Drew: IoT is a transformational technology in itself. It is able to take a physical aspect of an environment and give it a digital voice with the transmission of data over the network. However, the real value of IoT is being able to use cloud and mobility solutions to build specific applications that help solve problems and achieve desired outcomes. Together, cloud and mobility solutions can leverage IoT data to help drive efficiencies in workflow, provide higher levels of patient or customer care and provide the right information, at the right time, to the right person in order to provide decision support for that person to execute the best next action.
Your Edge Blog Team: Is there a particular sector that stands to gain the most from IoT-derived data?
Drew: IoT data is ever growing as more and more things are designed to be connected. Plus, data has been collected for decades in data lakes creating amassed collections of Big Data. Now it’s about focusing on what problems you want to solve by creating applications that harness the ubiquitous power of IoT, cloud and mobility technologies to tap into the Big Data and make it “small, actionable data.” For the next 10 years and beyond, it’s about taking data at rest and putting it in motion to be consumed in real time. Every vertical, environment and workflow have the opportunity to infuse the power of “small, actionable data” applications pertinent to the problems they want to solve and the outcomes they want to achieve for their business, workers, patients and customers.
Your Edge Blog Team: What would you tell an organization that is hesitant to invest in IoT-based solutions right now?
Drew: Chances are every customer has some kind of IoT-based technology already deployed. The first step is to focus on identifying the problems you want to solve over the next 3-5 years; identify the potential outcomes you want to achieve and then identify the partners you want to evaluate to help solve those problems. Word of advice: Complete those steps first, then surround yourself with partners that can help develop an ecosystem approach to solving the problems you have identified. Also make sure you’re building the ecosystem solution with the ability to drive further value from the environment and your investment. In other words, use common architecture, standards and security in order to avoid point solutions built with potential technical debt down the road.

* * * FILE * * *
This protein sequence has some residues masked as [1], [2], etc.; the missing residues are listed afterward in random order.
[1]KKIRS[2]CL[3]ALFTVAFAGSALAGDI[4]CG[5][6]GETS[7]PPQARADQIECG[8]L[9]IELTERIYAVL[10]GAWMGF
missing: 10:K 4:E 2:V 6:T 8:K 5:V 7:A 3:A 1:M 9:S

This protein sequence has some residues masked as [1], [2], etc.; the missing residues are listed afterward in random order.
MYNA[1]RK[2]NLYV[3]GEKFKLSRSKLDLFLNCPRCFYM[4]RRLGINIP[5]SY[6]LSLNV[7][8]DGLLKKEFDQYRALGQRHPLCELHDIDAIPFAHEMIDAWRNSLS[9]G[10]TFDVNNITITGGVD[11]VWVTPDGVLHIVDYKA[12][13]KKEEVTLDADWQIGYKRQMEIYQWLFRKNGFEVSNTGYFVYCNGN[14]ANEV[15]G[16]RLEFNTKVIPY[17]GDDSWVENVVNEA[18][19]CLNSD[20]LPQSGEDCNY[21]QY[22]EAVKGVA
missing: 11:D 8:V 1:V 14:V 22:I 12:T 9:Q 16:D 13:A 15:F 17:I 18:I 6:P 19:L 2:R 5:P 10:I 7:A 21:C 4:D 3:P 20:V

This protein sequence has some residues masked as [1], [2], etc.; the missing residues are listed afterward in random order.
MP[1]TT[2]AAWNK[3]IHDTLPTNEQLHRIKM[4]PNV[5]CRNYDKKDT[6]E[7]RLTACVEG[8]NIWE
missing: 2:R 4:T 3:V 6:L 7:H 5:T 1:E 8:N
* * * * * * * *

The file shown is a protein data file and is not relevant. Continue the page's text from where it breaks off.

Your Edge Blog Team: You recently attended TED2019. What were others saying about IoT? What are some of the applications that were poised during the sessions? And was there discussion about adoption roadmaps?
Drew: The main focus of the technology talks that surrounded IoT, data, cloud, the internet and platforms were around utilizing data for good. For example, the global team behind the Event Horizon Telescope who recently captured the historic first image of a black hole shared how IoT technology and strategy allowed for this event to be captured. And we learned about a tiny, thumb-sized mobile computer that could change traditional tools and workflows into never-before-seen ways of re-imagining the way we weave technology into our everyday lives with clothing. In addition to these breakthroughs and emerging technologies, there were very spirited debates and discussions on how data was being used along with data privacy, data governance and communities that have been created specific to IoT with the CEOs from Twitch (Emmett Shear) and Twitter (Jack Dorsey). The key takeaway from these sessions was to be thoughtful about how you are utilizing the power of being connected and the opportunity that data provides to impact lives.
Editor’s Note: To learn more about what’s happening around IoT, stay tuned into Your Edge for more Stories from the Edge, industry learnings and the 2019 Intelligent Enterprise Index (coming later this year). You can also check out the IoT Practitioner community for year-round news and insights from Zebra’s IoT experts and other industry thought leaders.
And, don’t miss the upcoming IoT Slam Live event on June 20-21, 2019. Zebra's CMO Jeff Schmitz will be a keynote speaker!